[FFmpeg-devel] [RFC] H.264/SQV3 separation: h264data.h

Michael Niedermayer michaelni
Mon Dec 15 01:33:49 CET 2008

On Sun, Dec 14, 2008 at 03:58:26PM -0800, Jason Garrett-Glaser wrote:
> > no, the apparent slowdown of cathedral-beta2-400extra-crop-avc.mp4 is not ok
> Why is this not ok, while disabling filter_mb_fast was OK?  I measure
> a 25% performance increase on a sample here by re-enabling
> filter_mb_fast.  Why is 0.5% here intolerable, but 25% there is just
> fine?

One has to weigh the advantage against the disadvantage

here, advanatge, of the change is largely cosmetic
disadvantage is a 0.5% speed loss, after 10 such changes our decoder is 5%
And thouse claiming randomness, well, if its random a different gcc version
shouldnt show the speed loss and in that case it could be reconsidered, though
again if 4 out of 5 gcc versions show the speed loss it still doesnt look too
good nor random. But if 2 out of 4 are slower and 2 faster it would be ok.

About filter_mb_fast, this function did not work. And that was why it was
disabled, its not a subtile change in the code that makes it slower but
rather a clear disabling because its broken. When it is fixed the speed gain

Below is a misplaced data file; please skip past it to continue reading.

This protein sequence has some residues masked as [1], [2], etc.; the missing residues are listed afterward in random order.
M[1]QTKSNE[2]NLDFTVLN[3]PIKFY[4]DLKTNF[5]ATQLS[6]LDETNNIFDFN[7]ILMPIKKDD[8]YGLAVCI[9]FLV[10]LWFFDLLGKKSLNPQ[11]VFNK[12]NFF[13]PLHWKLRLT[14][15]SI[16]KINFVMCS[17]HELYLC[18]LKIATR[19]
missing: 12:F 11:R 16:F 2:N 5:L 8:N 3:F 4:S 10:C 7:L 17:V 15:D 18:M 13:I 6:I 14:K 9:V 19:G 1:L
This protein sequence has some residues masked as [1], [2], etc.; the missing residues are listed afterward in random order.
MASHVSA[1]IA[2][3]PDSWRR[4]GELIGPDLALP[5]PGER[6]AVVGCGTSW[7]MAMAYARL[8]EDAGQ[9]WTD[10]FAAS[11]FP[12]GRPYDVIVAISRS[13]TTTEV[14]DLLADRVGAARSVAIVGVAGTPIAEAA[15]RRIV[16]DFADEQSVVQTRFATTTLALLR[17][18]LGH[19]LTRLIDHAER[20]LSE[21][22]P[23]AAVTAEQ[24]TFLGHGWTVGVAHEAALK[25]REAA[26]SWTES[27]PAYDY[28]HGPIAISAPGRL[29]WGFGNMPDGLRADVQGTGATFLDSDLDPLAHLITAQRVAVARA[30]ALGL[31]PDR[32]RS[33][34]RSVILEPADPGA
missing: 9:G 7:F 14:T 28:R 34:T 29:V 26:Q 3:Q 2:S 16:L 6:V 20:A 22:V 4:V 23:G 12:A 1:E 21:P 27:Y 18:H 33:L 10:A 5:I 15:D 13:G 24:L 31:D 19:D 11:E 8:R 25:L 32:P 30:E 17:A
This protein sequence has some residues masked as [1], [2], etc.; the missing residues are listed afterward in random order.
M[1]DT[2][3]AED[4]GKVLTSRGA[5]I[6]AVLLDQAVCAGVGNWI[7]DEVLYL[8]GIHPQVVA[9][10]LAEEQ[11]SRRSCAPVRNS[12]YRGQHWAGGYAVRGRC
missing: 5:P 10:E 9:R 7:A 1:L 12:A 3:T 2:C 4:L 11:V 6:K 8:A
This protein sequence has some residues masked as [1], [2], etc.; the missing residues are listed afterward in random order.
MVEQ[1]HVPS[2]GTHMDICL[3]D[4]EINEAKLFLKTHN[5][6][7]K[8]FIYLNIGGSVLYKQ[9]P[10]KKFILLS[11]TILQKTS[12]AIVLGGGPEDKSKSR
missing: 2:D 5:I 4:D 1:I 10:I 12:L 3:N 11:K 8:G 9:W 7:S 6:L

it provided will be back.

also ive developed and optimized other codecs like the mpeg4 variants based
on this concept and they are pretty much the fastest around. Had i applied
random changes that made the code by 0.5% slower they would not be as

doing optimzation well is not a matter of asking why its slower and then
ignoring it when its not obvious, its a matter of picking the faster.
Like in evolution, the question is not why some species is consistently
0.5% less effective than another just that it is.
if one can find out why its 0.5% worse one may be able to find a solution
that makes the wanted change and avoids the speedloss, but if not the
change isnt ok.

and about other random changes making the code 0.5% faster, these are VERY
welcome, adding a noinline here, and inline there and such, really!
[of course only when the patch is clean and doesnt mix unrelated stuff]


Michael     GnuPG fingerprint: 9FF2128B147EF6730BADF133611EC787040B0FAB

It is not what we do, but why we do it that matters.
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